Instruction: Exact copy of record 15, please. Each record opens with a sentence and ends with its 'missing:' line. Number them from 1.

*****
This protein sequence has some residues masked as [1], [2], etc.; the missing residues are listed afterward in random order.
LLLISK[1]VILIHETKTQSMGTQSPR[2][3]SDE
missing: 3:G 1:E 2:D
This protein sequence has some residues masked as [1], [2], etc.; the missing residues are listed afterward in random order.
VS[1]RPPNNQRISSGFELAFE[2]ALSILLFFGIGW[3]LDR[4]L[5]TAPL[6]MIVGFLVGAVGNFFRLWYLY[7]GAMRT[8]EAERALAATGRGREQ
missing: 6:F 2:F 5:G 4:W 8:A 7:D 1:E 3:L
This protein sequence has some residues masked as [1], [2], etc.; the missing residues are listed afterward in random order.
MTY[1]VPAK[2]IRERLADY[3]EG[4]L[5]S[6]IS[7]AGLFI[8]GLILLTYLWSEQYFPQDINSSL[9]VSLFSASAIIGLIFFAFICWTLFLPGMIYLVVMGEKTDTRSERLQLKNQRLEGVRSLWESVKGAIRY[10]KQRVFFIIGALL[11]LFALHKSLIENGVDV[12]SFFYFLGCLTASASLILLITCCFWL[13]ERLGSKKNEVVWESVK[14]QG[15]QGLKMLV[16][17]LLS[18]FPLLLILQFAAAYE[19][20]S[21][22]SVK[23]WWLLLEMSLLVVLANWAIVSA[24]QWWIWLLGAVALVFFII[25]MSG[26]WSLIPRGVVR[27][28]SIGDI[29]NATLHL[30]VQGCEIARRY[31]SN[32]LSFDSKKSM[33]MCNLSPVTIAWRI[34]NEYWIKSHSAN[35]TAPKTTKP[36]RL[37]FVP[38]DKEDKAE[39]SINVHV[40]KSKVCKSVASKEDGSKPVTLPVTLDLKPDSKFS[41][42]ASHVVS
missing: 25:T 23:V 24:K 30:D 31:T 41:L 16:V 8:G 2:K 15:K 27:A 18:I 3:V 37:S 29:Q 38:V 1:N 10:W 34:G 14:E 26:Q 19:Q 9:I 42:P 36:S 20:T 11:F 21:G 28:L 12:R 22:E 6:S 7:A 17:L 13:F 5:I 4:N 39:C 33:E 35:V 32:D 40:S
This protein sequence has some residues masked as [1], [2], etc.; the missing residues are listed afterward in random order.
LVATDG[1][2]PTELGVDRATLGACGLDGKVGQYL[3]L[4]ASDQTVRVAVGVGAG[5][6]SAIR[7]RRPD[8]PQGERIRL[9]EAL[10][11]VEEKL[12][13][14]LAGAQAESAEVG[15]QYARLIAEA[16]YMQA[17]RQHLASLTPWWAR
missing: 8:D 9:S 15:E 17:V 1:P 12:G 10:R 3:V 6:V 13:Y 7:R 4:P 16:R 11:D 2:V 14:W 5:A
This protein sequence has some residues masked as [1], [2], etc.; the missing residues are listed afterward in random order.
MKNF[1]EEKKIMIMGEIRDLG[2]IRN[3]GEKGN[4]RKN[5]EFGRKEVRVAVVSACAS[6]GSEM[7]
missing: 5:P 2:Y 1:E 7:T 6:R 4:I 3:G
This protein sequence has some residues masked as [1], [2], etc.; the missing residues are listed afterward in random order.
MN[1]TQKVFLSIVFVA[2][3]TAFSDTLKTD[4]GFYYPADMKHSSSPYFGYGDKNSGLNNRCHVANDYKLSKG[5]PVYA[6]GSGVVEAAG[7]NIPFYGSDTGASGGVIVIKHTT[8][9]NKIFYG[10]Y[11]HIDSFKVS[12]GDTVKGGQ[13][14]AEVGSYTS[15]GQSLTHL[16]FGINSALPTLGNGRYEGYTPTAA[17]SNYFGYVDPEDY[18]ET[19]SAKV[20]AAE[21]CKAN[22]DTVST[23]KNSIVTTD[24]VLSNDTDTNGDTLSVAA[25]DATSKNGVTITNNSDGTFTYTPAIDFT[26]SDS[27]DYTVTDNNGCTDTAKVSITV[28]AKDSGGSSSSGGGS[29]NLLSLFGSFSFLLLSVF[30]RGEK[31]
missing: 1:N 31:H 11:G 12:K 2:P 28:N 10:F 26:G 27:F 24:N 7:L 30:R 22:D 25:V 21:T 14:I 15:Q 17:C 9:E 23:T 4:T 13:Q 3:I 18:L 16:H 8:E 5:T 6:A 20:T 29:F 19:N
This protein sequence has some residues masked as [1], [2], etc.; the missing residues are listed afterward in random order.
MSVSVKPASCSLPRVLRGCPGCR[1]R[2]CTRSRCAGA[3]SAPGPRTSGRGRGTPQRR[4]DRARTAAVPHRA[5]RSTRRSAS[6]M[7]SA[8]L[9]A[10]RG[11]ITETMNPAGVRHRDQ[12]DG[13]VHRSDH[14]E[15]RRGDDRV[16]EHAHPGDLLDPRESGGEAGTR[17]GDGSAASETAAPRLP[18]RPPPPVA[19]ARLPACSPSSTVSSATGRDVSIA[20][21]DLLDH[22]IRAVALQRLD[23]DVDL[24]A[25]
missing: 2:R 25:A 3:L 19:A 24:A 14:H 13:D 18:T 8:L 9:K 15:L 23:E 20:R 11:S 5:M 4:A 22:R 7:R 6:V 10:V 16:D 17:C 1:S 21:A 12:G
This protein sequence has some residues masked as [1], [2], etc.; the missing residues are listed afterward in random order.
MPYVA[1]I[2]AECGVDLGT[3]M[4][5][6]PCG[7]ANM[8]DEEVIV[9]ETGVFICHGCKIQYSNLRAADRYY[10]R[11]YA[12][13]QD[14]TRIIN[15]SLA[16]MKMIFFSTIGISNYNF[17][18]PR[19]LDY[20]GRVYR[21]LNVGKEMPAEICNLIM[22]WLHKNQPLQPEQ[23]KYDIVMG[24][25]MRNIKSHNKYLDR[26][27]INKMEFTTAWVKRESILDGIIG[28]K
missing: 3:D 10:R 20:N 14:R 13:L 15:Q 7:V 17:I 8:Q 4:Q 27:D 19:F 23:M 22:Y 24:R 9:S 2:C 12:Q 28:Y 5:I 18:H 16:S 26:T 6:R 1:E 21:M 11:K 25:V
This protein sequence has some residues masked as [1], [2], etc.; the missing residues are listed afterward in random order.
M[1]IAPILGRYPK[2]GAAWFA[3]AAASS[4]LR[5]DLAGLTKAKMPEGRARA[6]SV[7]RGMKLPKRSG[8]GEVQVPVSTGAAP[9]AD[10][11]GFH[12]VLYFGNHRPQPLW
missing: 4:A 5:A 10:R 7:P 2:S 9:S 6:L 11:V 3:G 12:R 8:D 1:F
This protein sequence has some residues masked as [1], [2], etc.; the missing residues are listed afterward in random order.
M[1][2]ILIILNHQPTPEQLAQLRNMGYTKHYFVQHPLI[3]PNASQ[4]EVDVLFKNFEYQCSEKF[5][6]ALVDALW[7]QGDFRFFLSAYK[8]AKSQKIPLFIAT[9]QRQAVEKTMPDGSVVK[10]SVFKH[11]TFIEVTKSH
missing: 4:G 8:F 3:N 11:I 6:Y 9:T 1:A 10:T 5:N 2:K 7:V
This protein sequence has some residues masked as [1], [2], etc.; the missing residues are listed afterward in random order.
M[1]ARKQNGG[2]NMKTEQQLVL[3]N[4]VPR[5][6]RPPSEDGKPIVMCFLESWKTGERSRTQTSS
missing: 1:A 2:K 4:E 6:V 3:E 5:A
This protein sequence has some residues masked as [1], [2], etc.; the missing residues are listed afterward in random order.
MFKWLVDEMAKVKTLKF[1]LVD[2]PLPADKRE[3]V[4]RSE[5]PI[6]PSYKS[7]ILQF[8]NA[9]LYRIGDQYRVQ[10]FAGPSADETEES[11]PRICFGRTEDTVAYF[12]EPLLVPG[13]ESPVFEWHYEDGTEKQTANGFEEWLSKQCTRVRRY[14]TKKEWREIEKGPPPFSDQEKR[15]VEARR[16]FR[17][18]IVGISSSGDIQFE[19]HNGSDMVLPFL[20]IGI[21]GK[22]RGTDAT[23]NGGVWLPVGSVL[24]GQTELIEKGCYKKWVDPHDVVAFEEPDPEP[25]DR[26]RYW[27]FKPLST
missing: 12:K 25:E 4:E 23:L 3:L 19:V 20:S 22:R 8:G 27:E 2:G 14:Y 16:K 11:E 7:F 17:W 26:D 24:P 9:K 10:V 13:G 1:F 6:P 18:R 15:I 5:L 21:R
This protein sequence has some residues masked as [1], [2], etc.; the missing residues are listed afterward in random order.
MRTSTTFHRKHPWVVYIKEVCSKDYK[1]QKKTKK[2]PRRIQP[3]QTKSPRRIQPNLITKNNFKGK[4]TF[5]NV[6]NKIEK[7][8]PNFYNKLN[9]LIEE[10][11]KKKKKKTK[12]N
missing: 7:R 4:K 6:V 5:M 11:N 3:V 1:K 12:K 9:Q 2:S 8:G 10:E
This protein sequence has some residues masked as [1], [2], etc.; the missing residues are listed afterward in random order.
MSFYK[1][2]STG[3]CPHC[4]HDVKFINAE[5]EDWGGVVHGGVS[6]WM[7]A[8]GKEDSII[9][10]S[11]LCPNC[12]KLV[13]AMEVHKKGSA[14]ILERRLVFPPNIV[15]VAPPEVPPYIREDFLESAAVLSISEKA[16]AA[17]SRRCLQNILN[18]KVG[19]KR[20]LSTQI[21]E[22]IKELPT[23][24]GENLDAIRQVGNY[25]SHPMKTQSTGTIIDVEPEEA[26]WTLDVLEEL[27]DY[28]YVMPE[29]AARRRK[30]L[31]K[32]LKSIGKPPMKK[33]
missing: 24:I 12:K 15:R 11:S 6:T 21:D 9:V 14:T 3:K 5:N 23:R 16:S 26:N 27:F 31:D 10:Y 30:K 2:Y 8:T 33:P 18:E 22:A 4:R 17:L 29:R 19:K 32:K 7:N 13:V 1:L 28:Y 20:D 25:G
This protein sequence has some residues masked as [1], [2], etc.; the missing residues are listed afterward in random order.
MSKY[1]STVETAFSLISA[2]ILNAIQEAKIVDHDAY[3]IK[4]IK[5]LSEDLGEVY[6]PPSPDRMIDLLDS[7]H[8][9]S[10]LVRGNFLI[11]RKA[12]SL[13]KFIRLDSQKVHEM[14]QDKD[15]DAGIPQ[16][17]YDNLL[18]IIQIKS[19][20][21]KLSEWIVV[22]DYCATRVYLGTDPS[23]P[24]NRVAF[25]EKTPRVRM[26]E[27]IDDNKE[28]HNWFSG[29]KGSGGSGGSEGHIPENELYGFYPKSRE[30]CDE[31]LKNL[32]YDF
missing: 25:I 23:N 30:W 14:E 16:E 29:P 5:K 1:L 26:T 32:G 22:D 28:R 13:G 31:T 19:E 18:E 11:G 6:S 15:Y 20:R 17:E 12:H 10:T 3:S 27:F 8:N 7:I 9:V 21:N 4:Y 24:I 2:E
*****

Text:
This protein sequence has some residues masked as [1], [2], etc.; the missing residues are listed afterward in random order.
MSKY[1]STVETAFSLISA[2]ILNAIQEAKIVDHDAY[3]IK[4]IK[5]LSEDLGEVY[6]PPSPDRMIDLLDS[7]H[8][9]S[10]LVRGNFLI[11]RKA[12]SL[13]KFIRLDSQKVHEM[14]QDKD[15]DAGIPQ[16][17]YDNLL[18]IIQIKS[19][20][21]KLSEWIVV[22]DYCATRVYLGTDPS[23]P[24]NRVAF[25]EKTPRVRM[26]E[27]IDDNKE[28]HNWFSG[29]KGSGGSGGSEGHIPENELYGFYPKSRE[30]CDE[31]LKNL[32]YDF
missing: 25:I 23:N 30:W 14:E 16:E 29:P 5:K 1:L 26:T 32:G 22:D 28:R 13:G 31:T 19:E 18:E 11:G 6:S 15:Y 20:R 17:E 12:H 10:T 3:S 27:F 8:N 7:I 9:V 21:N 4:Y 24:I 2:E